The Basics of Domino

Domino is a game of strategy and chance in which players place domino tiles on the table, positioning them so that one end of a chain shows a number; other players then play tiles to that end. The chains gradually increase in length. A player may not play a tile that leaves a blank space at either end of the table (except in a special variant called “stitching up”). When a player cannot continue to add tiles, they must instead draw from their hand and pass their turn.

The markings on the surface of a domino, known as pips, originally represented the results of throwing two six-sided dice. Over the years, they have become a tool for a wide range of games and demonstrations of skill. One such demonstration involves domino artist Hevesh, who creates incredible displays that take advantage of the laws of physics to bring about a cascade of rhythmic movement.

Each domino in a traditional set has a unique combination of pips. This makes each one identifiable to other players; a domino that does not fit the other pieces in a set is said to be “unique” and cannot be played. The most common pips are ones, threes, fours and fives. Those who play the game often prefer to use a domino set that has contrasting colors for the different pips, as this makes them easier to distinguish.

A typical domino set contains 28 tiles – a double-six set. The remaining pieces are shuffled face down to form a stock or boneyard, from which each player draws seven tiles. The first player then plays a tile, and if it matches an existing domino in the chain or is the highest possible number in the chain, that domino becomes part of the chain and its owner wins the round. In some variants, players accrue points for certain configurations of the chain and moves or for emptying their hands; these are called scoring rules.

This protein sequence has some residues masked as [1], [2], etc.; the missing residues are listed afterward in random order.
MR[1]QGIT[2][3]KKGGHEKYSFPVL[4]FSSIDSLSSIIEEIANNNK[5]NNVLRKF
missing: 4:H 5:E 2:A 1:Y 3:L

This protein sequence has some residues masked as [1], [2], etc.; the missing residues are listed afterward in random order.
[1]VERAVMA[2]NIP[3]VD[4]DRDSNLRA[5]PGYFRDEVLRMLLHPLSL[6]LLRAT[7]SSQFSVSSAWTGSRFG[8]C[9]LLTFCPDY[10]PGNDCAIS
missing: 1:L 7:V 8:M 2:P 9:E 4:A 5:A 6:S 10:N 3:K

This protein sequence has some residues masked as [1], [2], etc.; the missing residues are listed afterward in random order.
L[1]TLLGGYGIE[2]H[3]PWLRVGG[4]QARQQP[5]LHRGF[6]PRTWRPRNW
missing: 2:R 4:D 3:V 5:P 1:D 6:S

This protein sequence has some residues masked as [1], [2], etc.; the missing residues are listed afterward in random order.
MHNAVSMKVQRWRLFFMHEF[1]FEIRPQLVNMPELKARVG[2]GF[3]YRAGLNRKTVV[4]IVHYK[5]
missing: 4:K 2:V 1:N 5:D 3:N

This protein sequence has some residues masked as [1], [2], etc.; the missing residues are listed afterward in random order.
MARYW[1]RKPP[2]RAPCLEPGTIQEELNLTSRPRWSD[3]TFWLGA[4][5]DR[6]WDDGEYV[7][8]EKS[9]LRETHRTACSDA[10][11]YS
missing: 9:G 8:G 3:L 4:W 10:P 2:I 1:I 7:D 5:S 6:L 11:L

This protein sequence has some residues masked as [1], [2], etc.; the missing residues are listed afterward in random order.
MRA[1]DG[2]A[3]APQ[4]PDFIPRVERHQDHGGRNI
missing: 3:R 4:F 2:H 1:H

As the size of a domino set increases, identifying its pips becomes more difficult, so some large sets feature more easily readable Arabic numerals on the ends. Occasionally, extremely large domino sets are sold, with the most famous being the double-twelve set, which has 253 tiles and can be used for the game of domino khanaskhi, a traditional Persian game.

Although domino is usually associated with a game of strategy and chance, it also has many practical applications. For example, Domino’s Pizza, which employs more than a thousand Domino’s drivers, uses data analytics to track their shipments, enabling the company to provide accurate delivery times. Domino’s is also known for its innovative approaches to ordering food, including the ability for customers to text an emoji or use Amazon Echo to order pizza by voice. It is believed that half of Domino’s employees work in software analytics.